TypeScript Functions

Functions are the basic building blocks for any functional programming language. They make code readable, modular and maintainable.

Functions are logical blocks of code and they could be used to define smaller tasks in a bigger application.

There are two notable partitions in a function. They are :

  1. Function Declaration : It provides information about the identifier to reference the function, parameters it can accept and the datatype that it can return.
  2. Function Definition : It is the actual body of the function where the parameters are transformed and the result is returned.


Following is the syntax to declare and define a function :

function function_name (parameter1[:type], parameter2[:type]) [:return_type] {
    // set of statements
    // that form the function body
  • function is the keyword to declare a TypeScript function.
  • function_name is used to call the function for performing the task (set of statements).
  • parameters are optional and are comma separated.
  • return_type of the function is optional. Based on the return statements inside the function body, TypeScript can infer the return type of the function.

Function Call

Using the function name provided in the declaration, the function could be called by providing the arguments (if any). This is called as function call.

Example – Simple Function

Following is a simple function where we compute sum of two numbers and return the result. We have mentioned all the datatypes of variables we used, datatypes of parameters, and the return type as well. Then we made a call to the function with arguments 10, 12.


function sum(a:number, b:number) :number {
    var result:number = a+b
    return result

var c:number = sum(10, 12)




TypeScript can infer the types of variables and also the return type of function. So, when the above program is compiled to JavaScript code, following is the .js file.


function sum(a, b) {
    var result = a + b;
    return result;
var c = sum(10, 12);

Default values to parameter of function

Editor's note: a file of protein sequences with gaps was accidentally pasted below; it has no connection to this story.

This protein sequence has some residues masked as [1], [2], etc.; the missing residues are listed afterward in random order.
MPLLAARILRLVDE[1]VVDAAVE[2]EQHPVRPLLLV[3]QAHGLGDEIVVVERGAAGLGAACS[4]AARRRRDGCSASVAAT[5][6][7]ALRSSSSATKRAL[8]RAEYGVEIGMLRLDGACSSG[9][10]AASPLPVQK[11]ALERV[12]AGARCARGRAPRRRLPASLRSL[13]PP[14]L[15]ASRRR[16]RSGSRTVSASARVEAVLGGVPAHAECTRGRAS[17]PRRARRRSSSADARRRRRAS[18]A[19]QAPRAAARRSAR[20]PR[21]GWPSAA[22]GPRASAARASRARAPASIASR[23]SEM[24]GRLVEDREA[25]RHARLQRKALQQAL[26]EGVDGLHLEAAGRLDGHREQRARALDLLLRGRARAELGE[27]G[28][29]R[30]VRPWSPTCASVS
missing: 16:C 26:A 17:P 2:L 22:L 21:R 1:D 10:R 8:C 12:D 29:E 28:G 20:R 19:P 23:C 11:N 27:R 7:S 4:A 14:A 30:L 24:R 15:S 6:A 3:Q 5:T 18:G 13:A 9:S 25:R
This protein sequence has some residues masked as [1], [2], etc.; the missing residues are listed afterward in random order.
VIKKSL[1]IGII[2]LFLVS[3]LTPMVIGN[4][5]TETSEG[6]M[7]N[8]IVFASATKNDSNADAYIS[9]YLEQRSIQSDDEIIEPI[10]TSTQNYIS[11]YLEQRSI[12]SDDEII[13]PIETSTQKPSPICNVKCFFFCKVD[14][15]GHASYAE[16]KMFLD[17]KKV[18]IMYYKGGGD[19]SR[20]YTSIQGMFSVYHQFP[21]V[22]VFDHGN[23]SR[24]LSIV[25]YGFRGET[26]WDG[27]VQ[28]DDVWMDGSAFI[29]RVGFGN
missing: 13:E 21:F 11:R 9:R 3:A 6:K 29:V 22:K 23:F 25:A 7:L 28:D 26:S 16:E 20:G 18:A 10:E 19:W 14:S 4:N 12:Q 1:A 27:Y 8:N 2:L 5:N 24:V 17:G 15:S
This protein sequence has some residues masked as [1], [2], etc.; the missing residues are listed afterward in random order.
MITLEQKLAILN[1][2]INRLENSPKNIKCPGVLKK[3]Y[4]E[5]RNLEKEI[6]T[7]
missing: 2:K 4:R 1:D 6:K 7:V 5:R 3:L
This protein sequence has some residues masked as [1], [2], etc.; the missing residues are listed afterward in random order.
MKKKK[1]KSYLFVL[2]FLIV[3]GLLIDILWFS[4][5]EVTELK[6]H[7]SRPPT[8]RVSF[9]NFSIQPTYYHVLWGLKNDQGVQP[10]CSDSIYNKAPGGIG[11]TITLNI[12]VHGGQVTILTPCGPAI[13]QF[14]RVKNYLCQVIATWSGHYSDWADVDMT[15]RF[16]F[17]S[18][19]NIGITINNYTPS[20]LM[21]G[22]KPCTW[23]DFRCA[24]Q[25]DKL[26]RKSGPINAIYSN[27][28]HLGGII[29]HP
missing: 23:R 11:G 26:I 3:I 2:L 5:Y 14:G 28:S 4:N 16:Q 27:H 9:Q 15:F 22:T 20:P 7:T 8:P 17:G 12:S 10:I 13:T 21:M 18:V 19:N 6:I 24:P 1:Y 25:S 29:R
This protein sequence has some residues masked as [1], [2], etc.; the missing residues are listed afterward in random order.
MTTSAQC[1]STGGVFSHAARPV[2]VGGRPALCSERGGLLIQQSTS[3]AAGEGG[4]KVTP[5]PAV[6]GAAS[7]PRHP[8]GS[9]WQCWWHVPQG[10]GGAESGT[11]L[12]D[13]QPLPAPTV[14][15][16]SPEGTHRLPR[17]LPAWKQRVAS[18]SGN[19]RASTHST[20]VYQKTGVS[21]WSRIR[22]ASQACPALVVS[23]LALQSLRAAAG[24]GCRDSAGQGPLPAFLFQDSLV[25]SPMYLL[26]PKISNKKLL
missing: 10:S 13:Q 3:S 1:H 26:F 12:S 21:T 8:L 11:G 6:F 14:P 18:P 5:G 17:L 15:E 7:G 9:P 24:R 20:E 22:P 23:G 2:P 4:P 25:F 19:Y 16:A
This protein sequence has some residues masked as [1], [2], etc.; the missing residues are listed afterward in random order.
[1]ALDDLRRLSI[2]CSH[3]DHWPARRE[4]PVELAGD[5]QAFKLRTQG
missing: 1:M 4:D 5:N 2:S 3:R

Default values can be assigned to parameters in function declaration. When an argument is not passed during function call, respective default value is considered.

Parameters with default values are usually declared at the last of parameters.

Using the same sum function, we shall demonstrate how to specify default parameters.



function sum(a, b=2) {
    return a+b

sum(10,12)  // a=10, b=22, result = 10 + 22 = 22
sum(10)     // a=10, b=2,  result = 10 + 2 = 12

Rest Parameters

Rest Parameters help to provide variable number of arguments during function call. But note has to be made that the arguments passed should be of same datatype.


We shall use the same sum function, but with rest parameters.


function sum(...values:number[]) :number {
    var result:number = 0
    for(var i in values)
        result += values[i]
    return result




When the above function is compiled to JavaScript,


function sum() {
    var values = [];
    for (var _i = 0; _i < arguments.length; _i++) {
        values[_i] = arguments[_i];
    var result = 0;
    for (var i in values)
        result += values[i];
    return result;
sum(41, 52, 6, 1, 85, 32);

Optional Parameters

Optional Parameters, by the name, are not mandatory to be passed in a function call. To declare a parameter as optional, question mark (?) has be followed after the name of the parameter in the function declaration.


In the following example, a and b are mandatory parameters that has to be passed during function call. But c is an optional parameter.


function sum(a,b,c?) :number {
    // a and b are mandatory
    // c is optional
    return a+b+c

sum(41,52)    // returns 93
sum(41,52,6)  // returns 99

Compiled JavaScript code is given below.


function sum(a, b, c) {
    // a and b are mandatory
    // c is optional
    return a + b + c;
sum(41, 52); // returns 93
sum(41, 52, 6); // returns 99


In this TypeScript Tutorial, we have learnt about basic TypeScript Functions, their syntax, default parameters, rest parameters with example TypeScript programs.